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LOS ANGELES, Dec 5 (Reuters) - Construction can resume at an American Electric Power Co AEP.N utility's coal-fired power plant in Arkansas while an air permit issued for it is under appeal, the Arkansas Pollution Control and Ecology Commission ruled on Friday.
Soon after the decision, construction resumed at the Southwestern Electric Power Co’s (SWEPCO) 600-megawatt John W. Turk Jr. plant near Texarkana, Arkansas, spokeswoman Kacee Kirschvink said.
The Arkansas Department of Environmental Quality issued SWEPCO an air permit Nov 5 for the $1.6 billion plant. Construction began, but was delayed when an appeal to that decision was filed Dec. 1 by the Sierra Club, Audubon Arkansas and nearby landowners.
The commission voted 7-1 to lift a stay order placed on construction and will in the coming months continue to review the appeal, said Ilan Levin, attorney for the Sierra Club.
The plant is scheduled to open in 2012.
Plans for dozens of coal power plants have been scuttled in the past few years as concerns about global warming increase the chance that carbon dioxide regulations may be enacted, making coal plants more expensive.
Kirschvink of SWEPCO said about 400 people currently are working to build Turk, and the workforce will rise to about 725 in a few months. At the peak of construction, Turk will put 1,400 to work, she said.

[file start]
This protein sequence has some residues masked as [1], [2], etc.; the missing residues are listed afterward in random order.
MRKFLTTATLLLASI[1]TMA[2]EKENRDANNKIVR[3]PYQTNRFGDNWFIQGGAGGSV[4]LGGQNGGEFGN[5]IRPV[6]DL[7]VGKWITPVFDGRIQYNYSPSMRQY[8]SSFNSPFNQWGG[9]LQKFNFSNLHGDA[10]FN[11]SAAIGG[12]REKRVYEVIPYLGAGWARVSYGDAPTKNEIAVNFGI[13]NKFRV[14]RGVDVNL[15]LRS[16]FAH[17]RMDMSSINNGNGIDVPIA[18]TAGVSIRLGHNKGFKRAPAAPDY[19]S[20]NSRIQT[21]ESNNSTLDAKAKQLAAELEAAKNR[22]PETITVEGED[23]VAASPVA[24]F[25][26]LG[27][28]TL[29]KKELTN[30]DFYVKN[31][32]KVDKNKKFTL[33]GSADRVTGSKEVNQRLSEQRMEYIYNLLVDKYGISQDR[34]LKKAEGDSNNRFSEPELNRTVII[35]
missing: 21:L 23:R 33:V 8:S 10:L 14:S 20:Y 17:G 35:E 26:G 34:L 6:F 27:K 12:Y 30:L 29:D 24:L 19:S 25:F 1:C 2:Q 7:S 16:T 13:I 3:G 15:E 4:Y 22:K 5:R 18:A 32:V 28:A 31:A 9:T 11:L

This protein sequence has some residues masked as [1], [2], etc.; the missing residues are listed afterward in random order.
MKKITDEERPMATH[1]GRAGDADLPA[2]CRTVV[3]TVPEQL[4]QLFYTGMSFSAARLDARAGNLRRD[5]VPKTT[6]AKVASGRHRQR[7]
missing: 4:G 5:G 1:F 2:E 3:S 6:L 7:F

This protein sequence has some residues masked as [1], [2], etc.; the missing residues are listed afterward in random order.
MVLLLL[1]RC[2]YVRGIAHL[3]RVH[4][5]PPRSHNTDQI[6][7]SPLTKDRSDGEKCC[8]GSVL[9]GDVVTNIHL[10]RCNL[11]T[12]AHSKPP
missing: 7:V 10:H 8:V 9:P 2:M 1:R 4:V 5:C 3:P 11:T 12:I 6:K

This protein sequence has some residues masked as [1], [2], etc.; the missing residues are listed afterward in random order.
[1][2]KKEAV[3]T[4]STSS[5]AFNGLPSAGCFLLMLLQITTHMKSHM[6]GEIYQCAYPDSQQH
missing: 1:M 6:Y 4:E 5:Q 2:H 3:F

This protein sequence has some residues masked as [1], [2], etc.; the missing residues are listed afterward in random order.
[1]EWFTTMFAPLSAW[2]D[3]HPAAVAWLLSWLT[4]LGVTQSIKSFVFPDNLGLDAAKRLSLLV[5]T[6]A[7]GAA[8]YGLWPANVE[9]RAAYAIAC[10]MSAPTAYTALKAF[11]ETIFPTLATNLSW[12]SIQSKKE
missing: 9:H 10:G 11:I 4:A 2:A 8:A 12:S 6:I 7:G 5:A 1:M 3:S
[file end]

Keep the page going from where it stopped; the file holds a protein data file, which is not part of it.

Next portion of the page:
SWEPCO said it was concerned about cost to customers, who will end up paying for the plant, which Kirschvink said is about $300 million costlier than it was just we months ago.
She said the cost of less-polluting natural gas plant would not meet the company’s aim of “building the most affordable plant for our customers as well as a plant that is the least impactful to the environment for coal plants.”
Kirschvink said the Arkansas Department of Environmental Quality studied the environmental impact for two years. Even so, the Sierra Club’s Levin said the impact of carbon dioxide emissions has yet to be considered.
Levin said Arkansas and Texas appeared less negative toward coal plants than most other U.S. states. Still, in Texas, plans for coal plants have been scaled back and current plans for Turk show lower emissions of mercury, sulfur oxides and nitrogen oxides than ones presented in 2006,
Levin and Ken Smith of the Audubon Society in Arkansas claimed the Arkansas commission that acted on Friday is tilted toward economic considerations over environmental ones. (Reporting by Bernie Woodall; Editing by David Gregorio)
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